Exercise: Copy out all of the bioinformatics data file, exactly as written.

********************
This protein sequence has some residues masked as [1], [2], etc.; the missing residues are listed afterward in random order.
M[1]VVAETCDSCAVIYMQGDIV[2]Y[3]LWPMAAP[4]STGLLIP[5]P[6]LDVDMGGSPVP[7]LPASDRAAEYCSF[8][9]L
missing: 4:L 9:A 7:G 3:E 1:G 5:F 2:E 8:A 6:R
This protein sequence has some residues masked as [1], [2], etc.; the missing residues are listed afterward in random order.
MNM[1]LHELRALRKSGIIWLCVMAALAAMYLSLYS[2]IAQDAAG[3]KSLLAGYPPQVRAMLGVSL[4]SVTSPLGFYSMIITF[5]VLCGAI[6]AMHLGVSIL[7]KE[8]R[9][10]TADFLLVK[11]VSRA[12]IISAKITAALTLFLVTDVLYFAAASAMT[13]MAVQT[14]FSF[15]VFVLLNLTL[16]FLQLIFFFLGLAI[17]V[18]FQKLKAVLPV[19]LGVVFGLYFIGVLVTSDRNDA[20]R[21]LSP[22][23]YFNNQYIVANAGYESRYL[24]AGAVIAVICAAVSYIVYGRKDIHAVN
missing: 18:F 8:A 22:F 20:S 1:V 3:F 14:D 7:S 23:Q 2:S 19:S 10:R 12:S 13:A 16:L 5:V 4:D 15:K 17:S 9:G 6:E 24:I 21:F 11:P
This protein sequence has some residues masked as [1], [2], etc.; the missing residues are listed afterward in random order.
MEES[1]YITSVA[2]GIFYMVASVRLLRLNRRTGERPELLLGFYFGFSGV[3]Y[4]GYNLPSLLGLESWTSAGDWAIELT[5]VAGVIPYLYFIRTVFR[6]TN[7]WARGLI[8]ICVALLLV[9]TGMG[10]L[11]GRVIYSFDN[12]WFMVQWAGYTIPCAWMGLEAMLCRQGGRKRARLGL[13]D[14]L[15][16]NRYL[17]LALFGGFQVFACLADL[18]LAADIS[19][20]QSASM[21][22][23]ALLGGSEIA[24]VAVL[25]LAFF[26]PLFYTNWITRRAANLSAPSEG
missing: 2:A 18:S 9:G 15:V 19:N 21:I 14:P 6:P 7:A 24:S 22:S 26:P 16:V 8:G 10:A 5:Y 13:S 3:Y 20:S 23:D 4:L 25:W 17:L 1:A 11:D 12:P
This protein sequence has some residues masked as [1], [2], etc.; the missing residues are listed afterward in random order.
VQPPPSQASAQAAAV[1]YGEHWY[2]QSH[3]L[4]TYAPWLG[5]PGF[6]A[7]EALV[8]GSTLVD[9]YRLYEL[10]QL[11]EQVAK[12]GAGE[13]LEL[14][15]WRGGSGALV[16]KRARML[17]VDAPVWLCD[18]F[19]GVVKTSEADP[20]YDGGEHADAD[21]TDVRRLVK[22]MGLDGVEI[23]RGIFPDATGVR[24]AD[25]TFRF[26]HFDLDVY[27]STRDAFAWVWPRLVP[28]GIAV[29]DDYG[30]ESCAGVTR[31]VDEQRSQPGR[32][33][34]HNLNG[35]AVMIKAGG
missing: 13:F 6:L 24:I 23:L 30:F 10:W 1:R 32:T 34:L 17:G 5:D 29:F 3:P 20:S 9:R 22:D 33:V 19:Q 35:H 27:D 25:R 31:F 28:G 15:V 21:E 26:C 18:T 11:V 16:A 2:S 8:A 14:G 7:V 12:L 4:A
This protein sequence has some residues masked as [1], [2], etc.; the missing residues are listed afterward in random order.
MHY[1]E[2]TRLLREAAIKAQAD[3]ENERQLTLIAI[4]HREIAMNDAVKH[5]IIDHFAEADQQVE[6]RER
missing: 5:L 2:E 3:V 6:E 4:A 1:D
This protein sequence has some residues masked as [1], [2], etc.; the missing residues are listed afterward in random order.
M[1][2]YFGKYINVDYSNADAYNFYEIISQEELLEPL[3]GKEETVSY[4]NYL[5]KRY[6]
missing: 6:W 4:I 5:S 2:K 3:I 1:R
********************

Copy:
This protein sequence has some residues masked as [1], [2], etc.; the missing residues are listed afterward in random order.
M[1]VVAETCDSCAVIYMQGDIV[2]Y[3]LWPMAAP[4]STGLLIP[5]P[6]LDVDMGGSPVP[7]LPASDRAAEYCSF[8][9]L
missing: 4:L 9:A 7:G 3:E 1:G 5:F 2:E 8:A 6:R
This protein sequence has some residues masked as [1], [2], etc.; the missing residues are listed afterward in random order.
MNM[1]LHELRALRKSGIIWLCVMAALAAMYLSLYS[2]IAQDAAG[3]KSLLAGYPPQVRAMLGVSL[4]SVTSPLGFYSMIITF[5]VLCGAI[6]AMHLGVSIL[7]KE[8]R[9][10]TADFLLVK[11]VSRA[12]IISAKITAALTLFLVTDVLYFAAASAMT[13]MAVQT[14]FSF[15]VFVLLNLTL[16]FLQLIFFFLGLAI[17]V[18]FQKLKAVLPV[19]LGVVFGLYFIGVLVTSDRNDA[20]R[21]LSP[22][23]YFNNQYIVANAGYESRYL[24]AGAVIAVICAAVSYIVYGRKDIHAVN
missing: 18:F 8:A 22:F 20:S 1:V 3:F 14:D 7:S 23:Q 2:S 19:S 10:R 12:S 13:A 16:L 5:V 4:D 15:K 17:S 9:G 6:E 24:I 21:F 11:P
This protein sequence has some residues masked as [1], [2], etc.; the missing residues are listed afterward in random order.
MEES[1]YITSVA[2]GIFYMVASVRLLRLNRRTGERPELLLGFYFGFSGV[3]Y[4]GYNLPSLLGLESWTSAGDWAIELT[5]VAGVIPYLYFIRTVFR[6]TN[7]WARGLI[8]ICVALLLV[9]TGMG[10]L[11]GRVIYSFDN[12]WFMVQWAGYTIPCAWMGLEAMLCRQGGRKRARLGL[13]D[14]L[15][16]NRYL[17]LALFGGFQVFACLADL[18]LAADIS[19][20]QSASM[21][22][23]ALLGGSEIA[24]VAVL[25]LAFF[26]PLFYTNWITRRAANLSAPSEG
missing: 2:A 18:S 9:G 15:V 19:N 21:I 14:P 6:P 7:A 24:S 22:S 26:P 16:V 8:G 10:A 5:Y 13:S 3:Y 20:S 23:D 4:L 25:W 17:L 1:A 11:D 12:P
This protein sequence has some residues masked as [1], [2], etc.; the missing residues are listed afterward in random order.
VQPPPSQASAQAAAV[1]YGEHWY[2]QSH[3]L[4]TYAPWLG[5]PGF[6]A[7]EALV[8]GSTLVD[9]YRLYEL[10]QL[11]EQVAK[12]GAGE[13]LEL[14][15]WRGGSGALV[16]KRARML[17]VDAPVWLCD[18]F[19]GVVKTSEADP[20]YDGGEHADAD[21]TDVRRLVK[22]MGLDGVEI[23]RGIFPDATGVR[24]AD[25]TFRF[26]HFDLDVY[27]STRDAFAWVWPRLVP[28]GIAV[29]DDYG[30]ESCAGVTR[31]VDEQRSQPGR[32][33][34]HNLNG[35]AVMIKAGG
missing: 13:F 6:L 24:I 23:L 30:F 10:W 1:R 32:T 34:L 17:G 5:D 29:F 3:P 20:S 9:R 22:D 33:V 19:Q 35:H 27:D 25:R 31:F 28:G 15:V 21:E 26:C 18:T 11:V 16:A 2:S 8:A 14:G 7:V 12:L 4:A
This protein sequence has some residues masked as [1], [2], etc.; the missing residues are listed afterward in random order.
MHY[1]E[2]TRLLREAAIKAQAD[3]ENERQLTLIAI[4]HREIAMNDAVKH[5]IIDHFAEADQQVE[6]RER
missing: 5:L 2:E 3:V 6:E 4:A 1:D
This protein sequence has some residues masked as [1], [2], etc.; the missing residues are listed afterward in random order.
M[1][2]YFGKYINVDYSNADAYNFYEIISQEELLEPL[3]GKEETVSY[4]NYL[5]KRY[6]
missing: 6:W 4:I 5:S 2:K 3:I 1:R